• Continuing education programs for FQHC primary care and behavioral health personnel should include substance use risk assessment and treatment: Workforce development in primary care must include core substance use risk assessment and intervention competencies.

  • Emphasize substance use in pre-professional primary care workforce development: Baccalaureate and advanced health professional education programs should teach core competencies in substance use risk assessment, treatment, and recovery support.

  • Recognize FQHCs that provide outstanding substance use care: Recognize health centers that excel in assessing and managing substance use risk. Their successes should be publicized for others to emulate.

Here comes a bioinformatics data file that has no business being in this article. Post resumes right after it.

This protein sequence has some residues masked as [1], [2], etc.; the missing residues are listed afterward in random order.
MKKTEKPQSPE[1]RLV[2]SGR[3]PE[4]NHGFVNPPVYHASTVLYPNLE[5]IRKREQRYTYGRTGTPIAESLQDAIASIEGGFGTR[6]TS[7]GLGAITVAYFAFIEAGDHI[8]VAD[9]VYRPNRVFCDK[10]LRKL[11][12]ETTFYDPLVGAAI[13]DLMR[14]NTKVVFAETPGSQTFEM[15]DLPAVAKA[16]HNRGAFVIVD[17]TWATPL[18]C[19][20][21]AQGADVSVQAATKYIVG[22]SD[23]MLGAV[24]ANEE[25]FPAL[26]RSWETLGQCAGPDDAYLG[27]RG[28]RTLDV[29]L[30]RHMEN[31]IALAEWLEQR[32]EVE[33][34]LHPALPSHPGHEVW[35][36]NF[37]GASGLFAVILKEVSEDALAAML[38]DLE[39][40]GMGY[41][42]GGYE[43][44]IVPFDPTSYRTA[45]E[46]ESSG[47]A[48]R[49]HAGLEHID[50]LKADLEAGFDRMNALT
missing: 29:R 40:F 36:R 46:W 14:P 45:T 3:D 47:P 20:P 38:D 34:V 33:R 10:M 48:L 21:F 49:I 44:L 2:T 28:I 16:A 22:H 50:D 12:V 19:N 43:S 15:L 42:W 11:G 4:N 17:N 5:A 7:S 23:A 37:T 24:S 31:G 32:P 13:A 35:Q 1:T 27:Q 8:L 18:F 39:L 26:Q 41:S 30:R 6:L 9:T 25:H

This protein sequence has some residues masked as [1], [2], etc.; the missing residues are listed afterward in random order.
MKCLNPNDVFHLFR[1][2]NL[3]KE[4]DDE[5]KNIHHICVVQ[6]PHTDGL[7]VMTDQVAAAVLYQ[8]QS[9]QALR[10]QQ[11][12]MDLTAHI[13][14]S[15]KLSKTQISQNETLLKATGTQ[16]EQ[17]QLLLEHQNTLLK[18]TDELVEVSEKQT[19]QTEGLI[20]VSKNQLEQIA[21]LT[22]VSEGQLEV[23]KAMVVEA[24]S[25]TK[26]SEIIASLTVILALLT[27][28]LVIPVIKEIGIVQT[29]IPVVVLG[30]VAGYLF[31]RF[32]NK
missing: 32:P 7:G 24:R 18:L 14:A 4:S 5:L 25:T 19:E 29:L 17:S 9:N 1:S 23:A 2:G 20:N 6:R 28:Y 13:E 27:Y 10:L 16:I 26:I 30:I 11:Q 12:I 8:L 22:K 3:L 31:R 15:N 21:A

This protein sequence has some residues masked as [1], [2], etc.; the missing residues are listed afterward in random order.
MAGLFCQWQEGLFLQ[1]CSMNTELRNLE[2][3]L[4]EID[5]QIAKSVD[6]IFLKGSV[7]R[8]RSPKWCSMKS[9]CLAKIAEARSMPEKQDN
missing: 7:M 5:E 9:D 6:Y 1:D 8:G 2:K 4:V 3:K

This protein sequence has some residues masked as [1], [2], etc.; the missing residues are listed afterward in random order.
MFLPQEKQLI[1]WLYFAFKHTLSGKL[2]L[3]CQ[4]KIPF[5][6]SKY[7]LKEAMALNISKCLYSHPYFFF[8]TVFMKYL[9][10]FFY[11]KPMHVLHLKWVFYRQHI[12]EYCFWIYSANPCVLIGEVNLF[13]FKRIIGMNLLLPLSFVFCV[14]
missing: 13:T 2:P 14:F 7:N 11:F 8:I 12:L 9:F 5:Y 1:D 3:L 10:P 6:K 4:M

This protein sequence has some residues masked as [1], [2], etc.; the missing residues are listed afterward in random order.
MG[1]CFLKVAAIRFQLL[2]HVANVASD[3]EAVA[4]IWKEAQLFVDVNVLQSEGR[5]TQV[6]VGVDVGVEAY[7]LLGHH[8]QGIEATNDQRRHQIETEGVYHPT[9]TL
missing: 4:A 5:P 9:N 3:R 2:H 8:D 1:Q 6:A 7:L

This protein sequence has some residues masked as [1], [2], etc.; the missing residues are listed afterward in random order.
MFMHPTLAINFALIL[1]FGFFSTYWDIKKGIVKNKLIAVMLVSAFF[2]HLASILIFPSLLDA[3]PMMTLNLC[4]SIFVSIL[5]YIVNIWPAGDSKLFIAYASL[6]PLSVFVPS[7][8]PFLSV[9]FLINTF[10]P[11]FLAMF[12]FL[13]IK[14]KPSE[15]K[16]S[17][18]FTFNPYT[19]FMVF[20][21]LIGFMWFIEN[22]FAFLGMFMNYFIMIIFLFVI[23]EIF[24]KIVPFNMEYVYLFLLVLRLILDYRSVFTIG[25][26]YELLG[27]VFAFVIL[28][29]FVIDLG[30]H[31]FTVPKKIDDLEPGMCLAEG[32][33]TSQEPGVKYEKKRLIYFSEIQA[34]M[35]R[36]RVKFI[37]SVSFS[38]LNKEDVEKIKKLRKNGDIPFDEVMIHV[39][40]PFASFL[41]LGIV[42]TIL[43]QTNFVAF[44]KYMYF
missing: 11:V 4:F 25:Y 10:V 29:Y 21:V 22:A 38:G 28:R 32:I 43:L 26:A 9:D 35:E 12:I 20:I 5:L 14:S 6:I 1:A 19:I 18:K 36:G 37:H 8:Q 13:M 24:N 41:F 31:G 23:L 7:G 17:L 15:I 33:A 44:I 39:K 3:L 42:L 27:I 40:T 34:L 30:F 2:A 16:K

What is clear from an extensive review of the research, the interviews, and the site visits is that wishing and hoping that the evidence of effectiveness will produce widespread uptake is exactly that, wishful hoping: What's needed is action. Fortunately, there are examples of successful adoption that show what can be done. Although there are some areas where additional research could be helpful, the key challenge remains the one described in the Institute of Medicine's landmark 1990 report Broadening the Base for Treatment of Alcohol Problems: "Suitable methods of identification and readily learned brief intervention techniques with good evidence of efficacy are now available. The [IOM] committee recommends that consideration be given to the broad deploying, in a wide variety of community settings, of identification and brief intervention capabilities, coupled with the referral of appropriate individuals to the specialized treatment system for alcohol problems." After 25 years, the present report identifies key barriers that slow the adoption of substance use screening, intervention, and treatment into routine practice. The report points to policies and practices that can speed the widespread use of these evidence-based practices. After a quarter-century, the promise of SBI can become a reality.15, 16, 17, 18, 19